• If you’re going to have a baby shower, do so before week 28 of gestation. This was a great piece of advice from a seasoned twin Mom. Not only is there a potential for early delivery with twins, but the last trimester can be extremely uncomfortable. The last thing I wanted to do at 34-36 weeks was sit and entertain my friends and family (even if it was a party for me). At that point all I wanted to do was nap all day and itch my belly. The nice thing about an earlier baby shower is it allows you plenty of time to get things in place, exchange unwanted items and buy what you didn’t receive before you get too tired or too big to do so. I went to Babies R Us at 36 weeks to get a few last minute things and not only was I exhausted after 15 minutes in the store, but I’m pretty sure I scared the pants off some of the other less pregnant ladies in the store who were likely convinced they would look like me in a few months ;)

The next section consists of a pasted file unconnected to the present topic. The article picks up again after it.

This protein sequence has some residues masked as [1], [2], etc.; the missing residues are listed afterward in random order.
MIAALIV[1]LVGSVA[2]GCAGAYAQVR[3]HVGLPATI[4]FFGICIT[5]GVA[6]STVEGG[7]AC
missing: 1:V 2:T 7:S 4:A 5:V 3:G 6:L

• Make a reasonable list of what you’ll need. I got a great list from another twin MoM in the club. We don’t have a huge house so we definitely did not want two of everything if we didn’t need it. I’m happy to share the list with anyone interested.
  • Get the nursery and your hospital bag ready by 30 weeks. Once you have all the goods from the shower and the store, get everything set up and ready. Again this is because the wee ones might make an early appearance and also because you may not have the energy to do much later in the pregnancy. I have very fond memories of nagging my husband and watching him struggle to get everything assembled within my timeline.
  • Finally, enjoy the pregnancy as much as possible. Oh the kicks, hiccups, expanding belly, ultrasounds and elastic-waist pants! As a first time Mom, I was enamored with all the beauty of pregnancy. Sure there are a lot of less than stellar things that you could focus on, but there is so much more that is just awe inspiring. You are growing multiple humans!!! That is just glorious, don’t let the stress and worry detract from all of the beauty.

Deliverance: I was wonderfully fortunate to go to 37 weeks and 5 days gestation with my girls. I was totally prepared for a potential pre-term delivery and shocked when I made it so far. I suddenly became pre-eclamptic 36 hours prior to my scheduled C-section and was wheeled into the operating room 90 minutes after calling my doctor to report my headache and high blood pressure. It’s funny that when I had finally become resigned to making it full term, my body decided to pull tricks on me.